Among other reasons that I like living in Washington DC is the Washington Post. It is on occasion of course a partisan rag, but, hey, it is my partisan rag. It is certainly much better than the trash that they read in some city farther up the coast. The world might have been different, however, had the Post gone Mormon. Apparently it almost did.
In March 1915, J. Reuben Clark, then a Washington DC based lawyer, learned that the owner of the Washington Post might want to sell the paper. He immediately wrote a letter to his contact in the First Presidencyâ€™s office, asking:
Would it not be worth while for President Smith to acquire for the people, through subscription by trustworthy members, either the control of the paper (as he may think best), or the ownership of a large part of it? I recommend the securing of the control which I think can be down. Obviously to retain the value which such a medium would have, it would be necessary that the interest of our people should not be known. (quoted in D. Michael Quinn, Elder Statesman, 24)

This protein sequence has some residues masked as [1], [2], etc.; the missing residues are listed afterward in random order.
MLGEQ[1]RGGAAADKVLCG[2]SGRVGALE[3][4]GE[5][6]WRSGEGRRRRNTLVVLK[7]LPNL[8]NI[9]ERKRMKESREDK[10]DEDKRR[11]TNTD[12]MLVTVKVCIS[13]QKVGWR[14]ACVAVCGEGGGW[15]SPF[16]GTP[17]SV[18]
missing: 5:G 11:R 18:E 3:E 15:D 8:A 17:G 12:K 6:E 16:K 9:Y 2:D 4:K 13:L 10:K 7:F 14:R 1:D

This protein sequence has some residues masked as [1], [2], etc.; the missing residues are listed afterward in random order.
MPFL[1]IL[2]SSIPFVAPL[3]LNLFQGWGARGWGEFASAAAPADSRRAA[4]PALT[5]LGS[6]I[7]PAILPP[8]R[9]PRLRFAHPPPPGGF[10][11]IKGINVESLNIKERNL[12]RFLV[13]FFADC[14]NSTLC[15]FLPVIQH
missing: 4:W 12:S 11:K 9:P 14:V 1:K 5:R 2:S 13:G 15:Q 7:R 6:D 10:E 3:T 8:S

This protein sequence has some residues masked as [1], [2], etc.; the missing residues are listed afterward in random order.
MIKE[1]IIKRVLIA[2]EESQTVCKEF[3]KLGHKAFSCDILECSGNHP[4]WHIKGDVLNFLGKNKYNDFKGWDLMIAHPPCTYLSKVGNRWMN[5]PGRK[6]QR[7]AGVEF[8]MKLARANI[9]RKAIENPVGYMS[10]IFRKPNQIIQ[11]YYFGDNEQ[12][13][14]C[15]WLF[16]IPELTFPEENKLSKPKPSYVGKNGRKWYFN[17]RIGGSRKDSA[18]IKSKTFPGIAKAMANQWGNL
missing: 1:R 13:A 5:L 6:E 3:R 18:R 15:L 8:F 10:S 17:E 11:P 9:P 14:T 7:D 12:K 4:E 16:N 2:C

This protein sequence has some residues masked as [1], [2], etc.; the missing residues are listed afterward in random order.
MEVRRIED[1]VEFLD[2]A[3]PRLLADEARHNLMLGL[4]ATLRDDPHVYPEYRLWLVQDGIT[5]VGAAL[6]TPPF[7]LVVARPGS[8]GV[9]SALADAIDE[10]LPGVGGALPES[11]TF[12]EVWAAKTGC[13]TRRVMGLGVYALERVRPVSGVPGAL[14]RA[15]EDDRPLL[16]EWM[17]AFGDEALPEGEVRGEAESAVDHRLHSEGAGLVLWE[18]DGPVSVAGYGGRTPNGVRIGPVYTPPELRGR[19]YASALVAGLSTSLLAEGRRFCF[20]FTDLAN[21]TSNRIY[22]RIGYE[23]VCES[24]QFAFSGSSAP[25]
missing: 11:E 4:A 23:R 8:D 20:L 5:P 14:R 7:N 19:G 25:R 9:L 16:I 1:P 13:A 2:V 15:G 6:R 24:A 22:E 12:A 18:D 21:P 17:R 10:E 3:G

In the end the owner decided not to sell the paper and nothing came of Clarkeâ€™s proposal. Still it is interesting to imagine what might have been. In the 1880s the Church laid out a fair amount of money to purchase favorable press coverage (a pretty common political tactic in the era), and Joseph F. Smith kicked money in from time to time to keep the organ of Reed Smootâ€™s political machine in Utah from coming apart at the seams. Furthermore, there were attempts to establish a Mormon paper in Washington, DC from at least the 1850s on. (Orson Prattâ€™s marvelously strange theological speculations were published in The Seer, a short-lived Mormon paper in DC.) As it actually turns out the only Mormon owned media outlet of which I am aware in Washington is 103.5 FM, our local classical music station. The Post would have been much more funâ€¦